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Can We Trust AI-Predicted Diet Trends? Nutritionist Shares the Need for Caution in Brand New Study

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From virtual assistants and social media algorithms to healthcare diagnostics and travel navigation, artificial intelligence (AI) is becoming increasingly omnipresent in our modern world. But should we trust it when it comes to guidance on our food, nutrition, and diet plans?

Lily Keeling, registered nutritionist and recipe development manager at Green Chef UK, provides expert insight into the pros and cons of AI use for nutritional advice.

Recent research from recipe box delivery company, Green Chef, highlights the power of artificial intelligence to predict the future of our diets, from potential trends for 2024 and beyond to groundbreaking innovations. Using the popular keto diet as an example, here is a comprehensive list of the top nine things AI predicts are on the horizon for this diet:

1. Keto-friendly convenience foods

The market for keto-friendly foods and products is likely to continue expanding. By 2030, we may see a wider variety of convenient, keto-compliant options available, including snacks, ready-made meals, and beverages, making it easier for people to follow the diet.

2. Sustainable and ethical keto

With an increasing focus on sustainability and ethical food choices, there may be a shift towards more eco-conscious keto diets that prioritise responsibly sourced meats and sustainable plant-based fats.

3. Integration with technology

The use of digital tools and apps for tracking ketosis, meal planning, and monitoring nutrient intake is likely to become more sophisticated and user-friendly, enhancing adherence and outcomes for individuals on the keto diet.

4. Keto in space exploration

With space exploration efforts intensifying, there’s a growing interest in developing diets suitable for astronauts during extended missions. Research into the keto diet’s adaptability in space environments and its potential benefits for astronauts’ health and performance could be a captivating angle for both science and technology journalists.

5. Keto and healthcare integration

The medical community may integrate the ketogenic diet more extensively into treatment protocols for various conditions. It could become a recognised tool for managing metabolic disorders, epilepsy, and potentially even obesity-related health issues, with healthcare providers offering tailored keto plans.

6. Keto for environmental impact reduction

With a growing awareness of the environmental impact of food choices, a “sustainable keto” movement could emerge. This might involve the development of keto diets that use algae-based or lab-grown protein sources, potentially reducing the carbon footprint associated with traditional keto.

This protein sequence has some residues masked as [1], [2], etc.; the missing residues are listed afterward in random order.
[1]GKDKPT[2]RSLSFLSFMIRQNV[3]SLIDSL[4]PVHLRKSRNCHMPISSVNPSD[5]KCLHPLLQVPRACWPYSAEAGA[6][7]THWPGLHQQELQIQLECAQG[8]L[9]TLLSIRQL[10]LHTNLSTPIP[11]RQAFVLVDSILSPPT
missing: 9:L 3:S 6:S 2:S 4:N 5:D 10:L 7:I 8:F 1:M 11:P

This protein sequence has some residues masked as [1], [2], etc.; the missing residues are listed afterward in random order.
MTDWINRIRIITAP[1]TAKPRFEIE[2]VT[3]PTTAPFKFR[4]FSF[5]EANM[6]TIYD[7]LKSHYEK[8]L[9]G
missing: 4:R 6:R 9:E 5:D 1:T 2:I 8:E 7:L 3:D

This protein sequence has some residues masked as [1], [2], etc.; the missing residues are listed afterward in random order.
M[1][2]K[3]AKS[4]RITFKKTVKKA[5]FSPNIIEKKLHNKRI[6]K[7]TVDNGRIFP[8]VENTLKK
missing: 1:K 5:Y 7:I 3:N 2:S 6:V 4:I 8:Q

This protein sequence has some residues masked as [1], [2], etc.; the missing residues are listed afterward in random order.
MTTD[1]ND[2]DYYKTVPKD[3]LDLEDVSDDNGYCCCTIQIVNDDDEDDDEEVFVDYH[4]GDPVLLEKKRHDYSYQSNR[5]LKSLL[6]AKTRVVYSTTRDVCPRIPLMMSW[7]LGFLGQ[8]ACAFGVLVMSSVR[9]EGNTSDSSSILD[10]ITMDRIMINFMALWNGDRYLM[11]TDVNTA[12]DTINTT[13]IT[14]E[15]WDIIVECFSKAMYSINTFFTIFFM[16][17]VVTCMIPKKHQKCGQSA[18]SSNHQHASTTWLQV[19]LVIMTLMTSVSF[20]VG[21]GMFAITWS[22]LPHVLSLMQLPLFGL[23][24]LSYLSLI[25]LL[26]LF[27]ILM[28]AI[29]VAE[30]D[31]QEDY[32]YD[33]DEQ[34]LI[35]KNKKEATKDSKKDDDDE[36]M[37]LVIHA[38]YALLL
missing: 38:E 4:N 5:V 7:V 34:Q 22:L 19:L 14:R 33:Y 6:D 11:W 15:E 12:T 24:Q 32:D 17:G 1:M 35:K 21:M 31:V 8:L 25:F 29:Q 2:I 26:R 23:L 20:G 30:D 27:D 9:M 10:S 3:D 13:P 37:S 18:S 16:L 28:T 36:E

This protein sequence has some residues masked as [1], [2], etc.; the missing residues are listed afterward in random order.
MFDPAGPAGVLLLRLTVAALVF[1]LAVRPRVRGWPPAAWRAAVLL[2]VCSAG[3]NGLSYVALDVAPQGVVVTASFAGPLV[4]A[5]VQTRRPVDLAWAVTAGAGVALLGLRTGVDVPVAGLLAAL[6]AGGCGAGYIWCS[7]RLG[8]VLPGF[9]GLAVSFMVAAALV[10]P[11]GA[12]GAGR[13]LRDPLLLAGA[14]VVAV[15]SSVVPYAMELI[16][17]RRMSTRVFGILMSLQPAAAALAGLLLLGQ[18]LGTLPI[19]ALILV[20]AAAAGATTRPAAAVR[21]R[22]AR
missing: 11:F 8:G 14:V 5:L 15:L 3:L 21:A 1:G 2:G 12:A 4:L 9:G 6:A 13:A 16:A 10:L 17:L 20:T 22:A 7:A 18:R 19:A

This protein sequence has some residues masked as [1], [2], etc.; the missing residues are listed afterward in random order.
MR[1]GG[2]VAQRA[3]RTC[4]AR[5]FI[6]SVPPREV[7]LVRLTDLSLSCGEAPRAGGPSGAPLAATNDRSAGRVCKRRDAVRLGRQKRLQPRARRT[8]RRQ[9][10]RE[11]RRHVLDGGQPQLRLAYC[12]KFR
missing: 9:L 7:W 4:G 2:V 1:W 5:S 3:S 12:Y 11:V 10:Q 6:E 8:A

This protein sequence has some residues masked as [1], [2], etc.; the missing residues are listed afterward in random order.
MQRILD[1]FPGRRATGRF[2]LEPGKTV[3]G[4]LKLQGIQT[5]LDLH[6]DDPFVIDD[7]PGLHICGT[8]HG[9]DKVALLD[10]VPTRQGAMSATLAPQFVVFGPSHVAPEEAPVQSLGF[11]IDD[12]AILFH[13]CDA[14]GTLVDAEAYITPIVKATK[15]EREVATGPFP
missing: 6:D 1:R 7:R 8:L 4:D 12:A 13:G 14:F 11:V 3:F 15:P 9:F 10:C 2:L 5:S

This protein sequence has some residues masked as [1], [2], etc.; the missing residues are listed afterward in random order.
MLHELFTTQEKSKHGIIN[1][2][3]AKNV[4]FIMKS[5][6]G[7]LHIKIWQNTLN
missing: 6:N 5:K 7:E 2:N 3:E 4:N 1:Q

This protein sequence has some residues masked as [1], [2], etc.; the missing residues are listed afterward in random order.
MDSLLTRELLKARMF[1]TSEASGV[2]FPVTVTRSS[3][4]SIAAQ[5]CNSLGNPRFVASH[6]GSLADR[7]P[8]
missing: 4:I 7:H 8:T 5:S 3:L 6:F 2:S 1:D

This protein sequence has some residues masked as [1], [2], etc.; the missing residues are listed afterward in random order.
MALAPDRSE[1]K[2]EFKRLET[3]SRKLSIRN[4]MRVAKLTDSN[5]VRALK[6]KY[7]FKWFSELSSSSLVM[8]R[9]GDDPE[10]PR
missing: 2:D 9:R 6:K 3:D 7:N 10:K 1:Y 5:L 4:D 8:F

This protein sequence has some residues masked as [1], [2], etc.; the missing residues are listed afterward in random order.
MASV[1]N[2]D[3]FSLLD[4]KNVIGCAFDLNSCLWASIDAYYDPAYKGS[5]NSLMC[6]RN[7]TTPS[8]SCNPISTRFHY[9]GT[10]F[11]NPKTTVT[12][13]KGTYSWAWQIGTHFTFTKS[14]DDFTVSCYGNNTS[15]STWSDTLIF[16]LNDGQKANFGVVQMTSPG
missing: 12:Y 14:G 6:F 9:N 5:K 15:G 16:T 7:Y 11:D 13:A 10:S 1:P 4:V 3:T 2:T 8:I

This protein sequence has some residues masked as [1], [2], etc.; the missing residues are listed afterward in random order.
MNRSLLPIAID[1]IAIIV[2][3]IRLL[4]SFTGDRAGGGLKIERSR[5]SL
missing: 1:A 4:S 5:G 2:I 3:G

7. AI-optimised keto plans

Artificial intelligence and machine learning could be used to create highly personalised keto diets. AI algorithms could analyse a person’s health data, activity levels, and preferences to generate the most effective and enjoyable keto diet plan, potentially attracting tech-savvy users.

8. Virtual keto coaches

By 2030, it’s possible that virtual reality and AI technologies will enable the development of virtual keto coaches. Users could engage with holographic or AI-driven virtual dietitians and trainers for personalised keto guidance, making the diet more engaging and interactive.

9. Keto-powered energy solutions

In an advanced scenario, the principles of ketosis could be harnessed to create sustainable and efficient energy solutions, potentially transforming the way we generate and utilise power for various applications, including homes, devices and electric vehicles.

The research also highlighted that the UK is divided on whether or not to trust AI for advice on food or dieting. Over 1 in 3 (36%) claimed they would trust diet advice generated by AI, and slightly more (38%) suggested that they would not. A further 18% responded that they were “not sure”.

A determining factor in the trust in AI appeared to be age. Over two thirds (67%) of 25-34 year olds say they would trust AI for food-related advice, and close to half (49%) of 18-24 year olds share the same view. By contrast, over two fifths (42%) of 45-54 year olds say they wouldn’t trust food and dieting advice given to them by AI – a view that is shared with over half (51%) of 55-64 year olds, and over half (53%) of those aged 65 and over.

Regionally, those in Belfast are most likely to trust advice from AI, with over half (55%) claiming they would trust food and dieting advice given to them by a platform like Chat GPT. Those in Liverpool are the least trusting of AI when it comes to advice on food or dieting, with half (50%) claiming they wouldn’t trust advice given to them by Chat GPT or similar platforms.

Responding to the AI-generated predictions, Lily Keeling, registered nutritionist and recipe development manager at Green Chef UK said: “It’s exciting to explore AI’s potential in various fields, including food and nutrition. I see many positives in the shift towards sustainability and ethical food choices, and certainly see merit in the efficiency of an AI-generated keto diet plan.

“However, caution is needed with the expansion of convenience keto foods. In a world where we are increasingly time poor, convenience is important, but can be achieved through methods such as meal prep of whole, unprocessed keto foods, rather than processed keto ready meals.

“Similarly, any potential future use of ketogenic diets for healthcare, should only ever be advised by a medical professional, given the potential risks, especially given that our data showed younger people more likely to blindly trust AI advice generated.”

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